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      Relationship between urinary metals and lung function in college students

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          Abstract

          Objective To explore the association between urinary metals and lung function among college students, and to provide a theoretical basis for related research on metal exposure and lung function injury.

          Methods A total of 45 healthy college students were recruited from North China University of Science and Technology in Caofeidian between 2017—2018. During the four seasons, information was obtained from questionnaires and physical examinations, lung function parameters were assessed, including FVC, FEV1, PEF, FEV1/FVC and FEF 25–75, and morning urine samples were collected simultaneously. The urinary levels of 15 metals were measured by inductively coupled plasma mass spectrometry (ICP/MS); a Kruskal-Wallis H test was used to compare differences in urinary metals during the four seasons; and a mixed effect model was used to assess correlations between urinary metals and lung function.

          Results There were significant differences in the levels of urinary chromium, iron, nickel, copper, zinc, arsenic, selenium, selenium, molybdenum, cadmium, antimony and lead from 15 metals over the four seasons ( H=9.79–20.61, P<0.05). The differences observed in five lung function parameters over the four seasons were statistically significant ( F=61.72, 45.30, 47.61, 25.47, 35.13, P<0.05). The linear mixed effect model analysis showed that urinary concentrations of vanadium, manganese, iron, cobalt, nickel and antimony were negatively correlated with FEV1 ( B=0.202, 0.192, 0.181, 0.154, 0.131, 0.283); urinary concentrations of aluminum, vanadium, manganese, iron, cobalt, nickel, zinc, cadmium, and antimony were negatively correlated with FVC ( B=0.252, 0.290, 0.292, 0.271, 0.201, 0.180, 0.171, 0.163, 0.381); urinary concentrations of manganese and antimony were negatively correlated with PEF ( B=0.291, 0.354) ( P<0.05).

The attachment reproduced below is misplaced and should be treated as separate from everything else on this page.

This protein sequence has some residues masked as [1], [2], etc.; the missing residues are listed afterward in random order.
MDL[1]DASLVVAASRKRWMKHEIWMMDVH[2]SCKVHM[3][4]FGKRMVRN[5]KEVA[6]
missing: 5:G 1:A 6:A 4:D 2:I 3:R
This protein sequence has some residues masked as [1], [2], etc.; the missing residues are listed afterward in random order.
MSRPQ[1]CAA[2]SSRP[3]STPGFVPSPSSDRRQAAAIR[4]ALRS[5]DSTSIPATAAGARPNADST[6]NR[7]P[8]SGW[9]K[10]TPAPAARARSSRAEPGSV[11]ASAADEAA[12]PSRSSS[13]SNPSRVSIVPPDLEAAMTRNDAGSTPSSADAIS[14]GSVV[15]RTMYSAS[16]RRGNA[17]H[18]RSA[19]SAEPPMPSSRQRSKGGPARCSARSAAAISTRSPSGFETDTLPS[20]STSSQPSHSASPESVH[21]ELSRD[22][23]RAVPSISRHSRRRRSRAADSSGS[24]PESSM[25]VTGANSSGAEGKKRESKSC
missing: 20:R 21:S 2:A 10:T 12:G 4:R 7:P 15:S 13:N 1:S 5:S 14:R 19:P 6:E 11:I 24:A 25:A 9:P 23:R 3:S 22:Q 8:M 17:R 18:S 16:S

Conclusion The increase of multiple metal concentrations among college students was related to lung function decline, the long-term metal exposure might lead to lung function damage. So environmental metal pollution should be controlled.

          Abstract

          【摘要】 目的 探讨大学生金属内暴露水平与肺功能的相关性, 为开展金属暴露与肺功能损伤的相关研究提供依据。 方法 以2017—2018年在华北理工大学曹妃甸校区招募的45名符合标准的大学生为研究对象, 分别于春、夏、秋、冬季进行 问卷随访调査和健康体检, 测量肺功能参数[用力肺活量(FVC)、1 s用力呼气容积(FEV1)、最大呼气流量(PEF)、FEV1/FVC和用力呼气流量(FEF 25~75)], 同时采集晨尿样本。尿液中15种金属含量使用电感耦合等离子体质谱法(ICP/MS)检 测;采用Kruskal-Wallis H检验比较不同季节尿液中金属含量的差异;运用线性混合效应模型分析尿液中金属组分暴露浓 度与肺功能之间的相关性。 结果 尿液15种金属元素中, 铬、铁、镍、铜、锌、砷、硒、钼、镉、锑、铅在4个季节的含量差异均 有统计学意义 ( H=9.79~20.61, P值均<0.05)。5项肺功能参数在4个季节的差异均有统计学意义( F值分别为61.72, 45.30, 47.61, 25.47, 35.13, P值均<0.05)。线性混合效应模型分析结果显示, 尿液中钒、锰、铁、钴、镍和锑含量与FEV1呈负 性相关( B值分别为0.202, 0.192, 0.181, 0.154, 0.131, 0.283); 尿液中铝、钒、锰、铁、钴、镍、锌、镉和锑的含量与FVC呈负性 相关( B值分别为0.252, 0.290, 0.292, 0.271, 0.201, 0.180, 0.171, 0.163, 0.381); 尿液中锰和锑的含量与PEF呈负相关( B值分别为0.291, 0.354) ( P值均<0.05)。 结论 大学生尿液中多种金属含量的增加与肺功能水平下降有关, 金属元素的长期 暴露有可能造成肺功能的损害, 应加强对环境金属污染的控制。

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          Author and article information

          Journal
          CJSH
          Chinese Journal of School Health
          Chinese Journal of School Health (China )
          1000-9817
          01 February 2022
          01 April 2022
          : 43
          : 2
          : 288-291
          Affiliations
          [1] 1Department of Clinical Medicine, Tangshan Vocational and Technical College, Tangshan (063000), Hebei Province, China
          Author notes
          *Corresponding author: WANG Qian, E-mail: wwqq517@ 123456aliyun.com
          Article
          j.cnki.1000-9817.2022.02.029
          10.16835/j.cnki.1000-9817.2022.02.029
          e96356f0-8127-4d60-901e-41fd52da23a7
          © 2022 Chinese Journal of School Health

          This is an open-access article distributed under the terms of the Creative Commons Attribution 4.0 Unported License (CC BY-NC 4.0), which permits unrestricted use, distribution, and reproduction in any medium, provided the original author and source are credited. See https://creativecommons.org/licenses/by-nc/4.0/.

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          Self URI (journal-page): http://www.cjsh.org.cn
          Categories
          Journal Article

          Ophthalmology & Optometry,Pediatrics,Nutrition & Dietetics,Clinical Psychology & Psychiatry,Public health
          Linear models,Students,Urine,Lung,Metals

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